US criticises CPEC, says no transparency in projects undertaken by China

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Islamabad | January 22, 2020 3:31 PM

Speaking at an event here on Tuesday during her four-day visit to Pakistan, the Principal Deputy Assistant Secretary of State for South and Central Asia also said that companies blacklisted by the World Bank have got contracts under the CPEC.

CPEC, China, Pakistan, china pakistan economic corridor, BRI, belt road initiative, alice wellsAlice Wells had in November last year urged Pakistanis to ask “tough questions” to China on the CPEC, saying the project is going to take a toll on the country’s economy. (Reuters)

Senior US diplomat Alice Wells has renewed the criticism of the USD 60 billion China-Pakistan Economic Corridor (CPEC), emphasising that there is no transparency in the projects and it will increase cash-strapped Pakistan’s debt burden. Speaking at an event here on Tuesday during her four-day visit to Pakistan, the Principal Deputy Assistant Secretary of State for South and Central Asia also said that companies blacklisted by the World Bank have got contracts under the CPEC.

The CPEC is a planned network of roads, railways and energy projects linking China’s resource-rich Xinjiang Uyghur Autonomous Region with Pakistan’s strategic Gwadar Port on the Arabian Sea. Wells had in November last year urged Pakistanis to ask “tough questions” to China on the CPEC, saying the project is going to take a toll on the country’s economy.

The CPEC was launched in 2015 when Chinese President Xi Jinping visited Pakistan and it now envisages investment of over USD 60 billion in different projects of development in Pakistan. Wells said that there was no transparency in the CPEC projects and Pakistan’s debt burden was growing due to the Chinese financing, a report in the Dawn newspaper said. Criticising the CPEC, she urged Pakistan to rethink its involvement in it.

The US diplomat also questioned the immunity from prosecution for the newly formed CPEC Autho­rity that served as the focal body working to identify new areas of cooperation and projects, besides facilitation, coordination and monitoring of ongoing projects. Talking about Pakistan’s debt issue, Wells insisted that Chinese money was not an assistance. By getting Chinese financing for the projects, Pakistan was buying expensive loans and as a buyer it needed to be aware that what it was doing would take a heavy toll on its already struggling economy.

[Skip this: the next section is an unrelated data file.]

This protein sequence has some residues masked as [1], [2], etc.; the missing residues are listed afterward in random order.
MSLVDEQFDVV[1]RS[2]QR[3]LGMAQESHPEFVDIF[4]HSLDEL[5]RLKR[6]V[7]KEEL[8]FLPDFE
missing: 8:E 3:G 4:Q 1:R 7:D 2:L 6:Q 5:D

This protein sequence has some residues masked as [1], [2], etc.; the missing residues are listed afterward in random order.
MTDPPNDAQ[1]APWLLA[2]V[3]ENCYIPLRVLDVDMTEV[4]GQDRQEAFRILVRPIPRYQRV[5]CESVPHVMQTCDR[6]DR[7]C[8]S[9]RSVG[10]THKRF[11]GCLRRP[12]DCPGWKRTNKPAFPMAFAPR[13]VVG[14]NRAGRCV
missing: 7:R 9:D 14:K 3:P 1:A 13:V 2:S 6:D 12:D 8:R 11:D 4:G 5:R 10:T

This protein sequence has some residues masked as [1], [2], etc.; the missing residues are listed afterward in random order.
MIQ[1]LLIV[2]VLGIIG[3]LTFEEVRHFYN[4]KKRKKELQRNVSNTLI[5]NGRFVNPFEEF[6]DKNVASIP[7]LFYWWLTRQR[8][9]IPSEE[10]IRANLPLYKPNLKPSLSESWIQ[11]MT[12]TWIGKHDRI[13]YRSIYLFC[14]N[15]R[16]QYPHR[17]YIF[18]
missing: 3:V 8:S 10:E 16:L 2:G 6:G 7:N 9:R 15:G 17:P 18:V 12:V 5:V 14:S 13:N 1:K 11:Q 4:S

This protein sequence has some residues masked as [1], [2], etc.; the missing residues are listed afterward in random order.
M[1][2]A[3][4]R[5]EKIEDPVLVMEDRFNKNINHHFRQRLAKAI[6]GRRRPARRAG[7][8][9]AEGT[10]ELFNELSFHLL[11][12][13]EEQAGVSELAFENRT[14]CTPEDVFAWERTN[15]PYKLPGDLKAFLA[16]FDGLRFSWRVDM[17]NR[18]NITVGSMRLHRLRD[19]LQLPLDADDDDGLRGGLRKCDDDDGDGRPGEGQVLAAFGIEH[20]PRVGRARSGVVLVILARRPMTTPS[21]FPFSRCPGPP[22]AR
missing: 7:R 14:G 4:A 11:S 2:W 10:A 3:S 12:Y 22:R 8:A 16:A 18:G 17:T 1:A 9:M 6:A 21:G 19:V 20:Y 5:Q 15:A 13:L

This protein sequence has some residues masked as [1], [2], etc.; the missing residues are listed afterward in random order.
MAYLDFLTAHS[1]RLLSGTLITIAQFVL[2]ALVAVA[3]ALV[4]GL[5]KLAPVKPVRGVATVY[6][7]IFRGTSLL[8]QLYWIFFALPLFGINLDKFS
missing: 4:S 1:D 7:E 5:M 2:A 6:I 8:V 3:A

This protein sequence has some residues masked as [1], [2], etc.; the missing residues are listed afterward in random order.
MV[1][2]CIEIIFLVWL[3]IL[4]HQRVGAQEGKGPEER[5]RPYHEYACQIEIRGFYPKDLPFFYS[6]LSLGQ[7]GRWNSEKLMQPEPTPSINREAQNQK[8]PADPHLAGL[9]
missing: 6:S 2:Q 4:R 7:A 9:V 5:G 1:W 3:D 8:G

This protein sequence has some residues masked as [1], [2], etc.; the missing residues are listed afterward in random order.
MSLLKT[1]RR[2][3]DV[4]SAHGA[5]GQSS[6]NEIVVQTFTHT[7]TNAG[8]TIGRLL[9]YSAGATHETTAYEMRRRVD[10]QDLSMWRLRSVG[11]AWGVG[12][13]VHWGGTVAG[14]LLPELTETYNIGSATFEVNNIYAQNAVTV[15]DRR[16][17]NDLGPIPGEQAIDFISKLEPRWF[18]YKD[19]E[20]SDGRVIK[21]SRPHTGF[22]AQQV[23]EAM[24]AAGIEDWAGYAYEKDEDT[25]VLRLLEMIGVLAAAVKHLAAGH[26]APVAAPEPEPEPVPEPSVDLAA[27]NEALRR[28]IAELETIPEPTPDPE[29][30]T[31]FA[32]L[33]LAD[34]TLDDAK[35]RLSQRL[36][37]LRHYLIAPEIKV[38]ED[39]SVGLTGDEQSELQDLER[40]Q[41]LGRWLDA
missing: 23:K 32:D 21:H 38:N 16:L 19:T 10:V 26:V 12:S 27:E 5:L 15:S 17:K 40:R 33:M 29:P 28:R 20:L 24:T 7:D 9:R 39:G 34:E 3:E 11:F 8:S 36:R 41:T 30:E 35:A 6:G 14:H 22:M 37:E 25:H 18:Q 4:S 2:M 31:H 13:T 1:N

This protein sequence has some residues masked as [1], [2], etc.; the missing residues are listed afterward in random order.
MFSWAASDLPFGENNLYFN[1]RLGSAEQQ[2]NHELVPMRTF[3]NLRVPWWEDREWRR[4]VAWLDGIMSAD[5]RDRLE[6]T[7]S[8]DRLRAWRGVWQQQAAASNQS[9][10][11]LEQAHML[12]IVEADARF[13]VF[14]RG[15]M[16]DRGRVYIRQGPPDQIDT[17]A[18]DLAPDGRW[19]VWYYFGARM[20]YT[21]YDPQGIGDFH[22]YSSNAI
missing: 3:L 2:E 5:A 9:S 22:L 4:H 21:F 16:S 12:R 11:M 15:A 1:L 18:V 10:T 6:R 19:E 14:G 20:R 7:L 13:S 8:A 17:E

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Previously, Wells had said, “We hope Pakistanis will ask Beijing tough questions on debt, accountability, fairness and transparency… Ask the Chinese government why it is pursuing a development model in Pakistan, that significantly deviates from what brought China its own economic success.” Wells’ recent remarks were made after Pakistan Foreign Minister Shah Mahmood Qureshi sought closer engagement and a robust trade and investment relationship between Pakistan and the US during his recent visit to Washington.

Qureshi had also sought help from the US to get the country off the Financial Action Task Force’s (FATF) grey list. The US has been critical of the CPEC. Some of the projects had already been completed but others were facing delays as Pakistan and China are working on operational and funding details. The diplomat also touched on the cost escalation in a railways project linking Karachi with Peshawar. She urged the government to be transparent about the mega project.

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